Book Review: The Dim Sum Field Guide

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Dim sum is the Chinese version of small plates and offer a large variety of food types. The Dim Sum Field Guide: a taxonomy of dumplings, buns, meats, sweets, and other specialties of the Chinese teahouse by Carolyn Phillips covers about 150 different types of foods that may be found on the trolleys in a dim sum restaurant. Each entry has is two pages – one with a black and white illustration, also done by author Phillips, and the second page a playful description following the field guide style with “genus” (name of the dish in English, Mandarin, and Cantonese), “identification”, “sauce or dip” that is usually paired with the dish, “nesting habits” (how you are likely going to see the food arranged), “origins”, and “species” (similar dishes). Phillips, who has written a recipe book on Chinese food called All Under Heaven, lived in Taiwan for eight years and worked as a Mandarin interpreter back in the states before retiring to work on her food writing. (Explore her writing here.)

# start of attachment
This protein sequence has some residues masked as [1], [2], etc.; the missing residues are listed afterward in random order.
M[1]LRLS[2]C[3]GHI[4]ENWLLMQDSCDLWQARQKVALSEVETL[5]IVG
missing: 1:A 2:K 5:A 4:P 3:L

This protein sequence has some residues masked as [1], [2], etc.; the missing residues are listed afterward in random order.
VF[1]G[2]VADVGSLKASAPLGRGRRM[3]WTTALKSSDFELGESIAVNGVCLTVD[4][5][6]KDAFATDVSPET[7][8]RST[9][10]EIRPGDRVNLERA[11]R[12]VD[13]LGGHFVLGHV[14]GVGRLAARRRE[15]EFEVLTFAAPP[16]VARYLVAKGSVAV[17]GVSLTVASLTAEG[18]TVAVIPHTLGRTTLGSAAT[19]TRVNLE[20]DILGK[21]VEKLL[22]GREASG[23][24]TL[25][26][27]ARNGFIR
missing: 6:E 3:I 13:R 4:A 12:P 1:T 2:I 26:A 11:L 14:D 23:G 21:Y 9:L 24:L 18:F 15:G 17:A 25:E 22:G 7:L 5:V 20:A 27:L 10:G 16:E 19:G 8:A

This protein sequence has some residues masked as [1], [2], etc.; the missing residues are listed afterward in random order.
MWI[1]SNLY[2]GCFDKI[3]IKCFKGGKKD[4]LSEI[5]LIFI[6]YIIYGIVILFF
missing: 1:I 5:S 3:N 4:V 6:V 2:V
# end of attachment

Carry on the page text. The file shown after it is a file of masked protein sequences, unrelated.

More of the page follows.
The illustrations are charming, though color would probably be helpful for a few of the dishes with complicated linework, and include a cross-section view of the food to give an idea of dimensions and proportions. They also indicate what type of meats are associated with each dish as well as which dishes are vegetarian and vegan, which is very helpful. The book is broadly categorized into savory versus sweet with a few subcategories.

Overall, the book is a lot of fun to flip through and informative, and I would recommend looking over it before going to dim sum to feel more familiar or after if you wanted to learn more about particular dishes. I would only take it to the restaurant with a patient group of friends. Dim sum is a pretty fast-paced environment, and I can’t imagine a waiter being particularly patient if you stop the trolley to flip through the book for each dish before ordering.